7 things LGBT travelers are sick of hearing
1. Don’t you know it’s illegal to be gay in [insert country]?
Yes, I do. As an LGBT traveler, I know that not only do I need to look at the visa rules and requirements, but I’ve also got to check out what the status of LGBT people is. It’s not like my passport has a big rainbow flag or the word GAY printed on the front of it. Also, I’m pretty sure “Are you gay?” is not one of the questions the immigration officer is going to ask me. Hopefully.
2. Aren’t you worried about getting arrested?
Not anymore than I’m worried about getting arrested at home. I don’t plan on skipping down the street waving the rainbow flag, sprinkling glitter everywhere, and shouting “I’m gay! I like boys!”
I’m also not planning to have erotic, kinky hot gay sex in front of the local police station, or anywhere else in public for that matter. I’m not really even planning to pick up a guy, and if I do, I’ll be insanely careful about it. As long as I’m smart, discreet, and don’t break any laws, I should be fine.
3. I heard that LGBT people have been killed there!
Yes, you’re right. It’s sad, but true. By the way, did you hear about the gay teenage boy that committed suicide because of the anti-gay bullying at his school? He lived three streets over from you.
What about that guy who was nearly beaten to death by two people, just because they thought he looked gay? He was a tourist in your town. Bad things happen to LGBT people everywhere, including the good ol’ US of A. That’s not going to stop me from exploring the world. Maybe I can even work to help change those things.
4. Are there even any LGBT people there?
Really? No, really? Did you seriously just ask that question or am I high? It’s estimated (conservatively) that 10-15% of the world’s population is homosexual, and that’s just based on statistics from people who are open or only somewhat open about their sexuality. That means at least 700,000,000 to 1,050,000,000 people in this world are gay.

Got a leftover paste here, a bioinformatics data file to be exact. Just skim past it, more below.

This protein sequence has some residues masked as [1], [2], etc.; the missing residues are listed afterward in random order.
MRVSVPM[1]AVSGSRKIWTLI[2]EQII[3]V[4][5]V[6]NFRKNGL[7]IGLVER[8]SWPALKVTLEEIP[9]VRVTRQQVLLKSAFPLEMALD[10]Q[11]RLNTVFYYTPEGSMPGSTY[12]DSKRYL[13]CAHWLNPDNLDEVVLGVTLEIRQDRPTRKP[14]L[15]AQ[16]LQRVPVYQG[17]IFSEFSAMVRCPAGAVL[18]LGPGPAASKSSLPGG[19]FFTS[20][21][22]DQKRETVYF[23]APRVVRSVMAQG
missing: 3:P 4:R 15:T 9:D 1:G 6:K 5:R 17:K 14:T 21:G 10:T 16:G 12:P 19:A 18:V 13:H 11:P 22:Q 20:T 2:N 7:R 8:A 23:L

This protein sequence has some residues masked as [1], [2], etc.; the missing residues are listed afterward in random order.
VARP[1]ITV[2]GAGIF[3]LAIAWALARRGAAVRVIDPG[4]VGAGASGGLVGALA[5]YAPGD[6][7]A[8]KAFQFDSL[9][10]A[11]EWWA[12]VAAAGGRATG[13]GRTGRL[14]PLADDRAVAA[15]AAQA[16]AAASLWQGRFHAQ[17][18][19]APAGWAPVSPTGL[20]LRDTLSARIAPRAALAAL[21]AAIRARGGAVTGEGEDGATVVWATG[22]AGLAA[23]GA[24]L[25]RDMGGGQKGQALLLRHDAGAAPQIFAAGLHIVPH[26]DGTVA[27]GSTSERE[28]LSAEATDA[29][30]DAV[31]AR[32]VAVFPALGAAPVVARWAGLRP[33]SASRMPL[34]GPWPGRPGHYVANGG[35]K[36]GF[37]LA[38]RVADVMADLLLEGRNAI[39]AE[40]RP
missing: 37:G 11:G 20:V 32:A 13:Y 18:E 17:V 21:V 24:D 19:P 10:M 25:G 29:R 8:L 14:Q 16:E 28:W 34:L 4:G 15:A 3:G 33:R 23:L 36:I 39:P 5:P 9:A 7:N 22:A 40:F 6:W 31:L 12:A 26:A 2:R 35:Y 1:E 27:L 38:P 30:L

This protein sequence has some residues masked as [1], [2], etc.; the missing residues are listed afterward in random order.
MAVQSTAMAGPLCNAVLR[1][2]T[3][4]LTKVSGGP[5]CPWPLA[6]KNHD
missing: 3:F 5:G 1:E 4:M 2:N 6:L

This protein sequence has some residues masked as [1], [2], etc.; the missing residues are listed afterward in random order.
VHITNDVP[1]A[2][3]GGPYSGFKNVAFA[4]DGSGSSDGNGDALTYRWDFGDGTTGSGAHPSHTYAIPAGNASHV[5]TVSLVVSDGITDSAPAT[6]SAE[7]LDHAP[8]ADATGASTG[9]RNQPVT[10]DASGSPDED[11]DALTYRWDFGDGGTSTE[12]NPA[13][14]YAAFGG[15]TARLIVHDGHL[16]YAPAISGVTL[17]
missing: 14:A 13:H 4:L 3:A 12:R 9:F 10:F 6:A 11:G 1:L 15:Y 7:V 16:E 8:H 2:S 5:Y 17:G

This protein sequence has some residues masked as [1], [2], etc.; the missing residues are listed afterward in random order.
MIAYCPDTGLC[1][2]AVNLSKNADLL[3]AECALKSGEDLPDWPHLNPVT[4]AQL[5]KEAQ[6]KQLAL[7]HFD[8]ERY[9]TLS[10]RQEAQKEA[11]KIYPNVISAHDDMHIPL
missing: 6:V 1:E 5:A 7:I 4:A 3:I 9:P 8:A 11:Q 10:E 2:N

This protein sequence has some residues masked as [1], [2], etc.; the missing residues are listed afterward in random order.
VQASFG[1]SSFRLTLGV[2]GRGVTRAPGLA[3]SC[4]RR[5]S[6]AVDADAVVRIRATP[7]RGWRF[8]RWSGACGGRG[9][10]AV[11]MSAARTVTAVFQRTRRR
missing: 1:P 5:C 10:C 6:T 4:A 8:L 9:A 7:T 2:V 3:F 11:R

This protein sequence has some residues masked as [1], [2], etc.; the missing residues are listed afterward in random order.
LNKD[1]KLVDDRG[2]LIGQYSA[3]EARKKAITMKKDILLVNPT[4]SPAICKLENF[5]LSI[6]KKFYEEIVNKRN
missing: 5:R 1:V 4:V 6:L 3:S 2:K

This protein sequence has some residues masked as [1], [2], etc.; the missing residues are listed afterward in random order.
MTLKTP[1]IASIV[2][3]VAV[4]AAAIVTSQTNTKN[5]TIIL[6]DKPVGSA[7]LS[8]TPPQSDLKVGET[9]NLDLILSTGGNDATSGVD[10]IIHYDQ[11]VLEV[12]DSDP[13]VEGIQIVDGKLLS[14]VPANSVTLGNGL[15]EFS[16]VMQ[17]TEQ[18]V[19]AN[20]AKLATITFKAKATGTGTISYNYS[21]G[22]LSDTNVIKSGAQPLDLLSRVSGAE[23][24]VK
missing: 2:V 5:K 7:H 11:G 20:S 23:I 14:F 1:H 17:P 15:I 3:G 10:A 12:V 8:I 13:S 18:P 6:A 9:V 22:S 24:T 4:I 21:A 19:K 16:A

That doesn’t take into account Trans* people or bisexual people or people who self-identify in some other way. With that many homos roaming around, I’m sure I can find a few abroad. They may not be “out”, they may be very, very discreet and secretive. Hell, a lot of them may even have opposite-sex spouses due to social pressures. Still, we gays are everywhere.
5. Why on Earth would you want to go there?
I want to go there simply because it exists. It is part of the world I live in. It’s filled with people, just like you and me, all of whom have stories and experiences to share. Not to mention the food, the culture, and the natural beauty.
6. Wouldn’t it be safer to travel with a buddy or a partner?
Of course it would be. There are always risks to traveling solo, regardless of sexual orientation. I don’t have a boyfriend right now, but I’d love to find a guy that wanted to be a nomad too. Obviously yes, finding someone with my same lifestyle would be way more convenient.
7. So what will you do about, um, uh, how will you meet people for…?
Sex? Just because I’m a gay guy traveling solo doesn’t mean I plan on screwing my brains out with every local dude that crosses my path. But if I do want to make that type of connection, there’s an app for that.